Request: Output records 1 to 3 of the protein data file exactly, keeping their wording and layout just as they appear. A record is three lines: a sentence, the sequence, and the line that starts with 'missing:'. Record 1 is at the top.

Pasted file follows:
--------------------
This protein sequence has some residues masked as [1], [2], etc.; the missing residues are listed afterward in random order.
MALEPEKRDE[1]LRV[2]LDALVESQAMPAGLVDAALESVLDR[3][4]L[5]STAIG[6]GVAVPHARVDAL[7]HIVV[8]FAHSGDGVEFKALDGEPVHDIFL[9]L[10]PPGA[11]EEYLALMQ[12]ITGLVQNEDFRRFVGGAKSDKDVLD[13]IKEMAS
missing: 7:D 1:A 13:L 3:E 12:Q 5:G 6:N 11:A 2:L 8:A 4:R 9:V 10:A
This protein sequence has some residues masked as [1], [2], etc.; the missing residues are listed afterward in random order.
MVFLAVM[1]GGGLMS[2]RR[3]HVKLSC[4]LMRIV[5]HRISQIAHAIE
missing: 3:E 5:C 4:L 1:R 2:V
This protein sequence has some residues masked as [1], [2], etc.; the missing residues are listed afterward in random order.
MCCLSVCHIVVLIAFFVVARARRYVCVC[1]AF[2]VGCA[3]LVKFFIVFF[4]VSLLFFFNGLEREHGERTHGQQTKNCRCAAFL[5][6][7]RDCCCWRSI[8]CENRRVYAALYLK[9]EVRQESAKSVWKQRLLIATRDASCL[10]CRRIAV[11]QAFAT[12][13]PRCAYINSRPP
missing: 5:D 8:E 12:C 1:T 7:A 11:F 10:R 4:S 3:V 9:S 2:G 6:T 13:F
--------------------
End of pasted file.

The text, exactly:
This protein sequence has some residues masked as [1], [2], etc.; the missing residues are listed afterward in random order.
MALEPEKRDE[1]LRV[2]LDALVESQAMPAGLVDAALESVLDR[3][4]L[5]STAIG[6]GVAVPHARVDAL[7]HIVV[8]FAHSGDGVEFKALDGEPVHDIFL[9]L[10]PPGA[11]EEYLALMQ[12]ITGLVQNEDFRRFVGGAKSDKDVLD[13]IKEMAS
missing: 7:D 1:A 13:L 3:E 12:Q 5:G 6:N 11:A 2:L 8:A 4:R 9:V 10:A
This protein sequence has some residues masked as [1], [2], etc.; the missing residues are listed afterward in random order.
MVFLAVM[1]GGGLMS[2]RR[3]HVKLSC[4]LMRIV[5]HRISQIAHAIE
missing: 3:E 5:C 4:L 1:R 2:V
This protein sequence has some residues masked as [1], [2], etc.; the missing residues are listed afterward in random order.
MCCLSVCHIVVLIAFFVVARARRYVCVC[1]AF[2]VGCA[3]LVKFFIVFF[4]VSLLFFFNGLEREHGERTHGQQTKNCRCAAFL[5][6][7]RDCCCWRSI[8]CENRRVYAALYLK[9]EVRQESAKSVWKQRLLIATRDASCL[10]CRRIAV[11]QAFAT[12][13]PRCAYINSRPP
missing: 5:D 8:E 12:C 1:T 7:A 11:F 10:R 4:S 3:V 9:S 2:G 6:T 13:F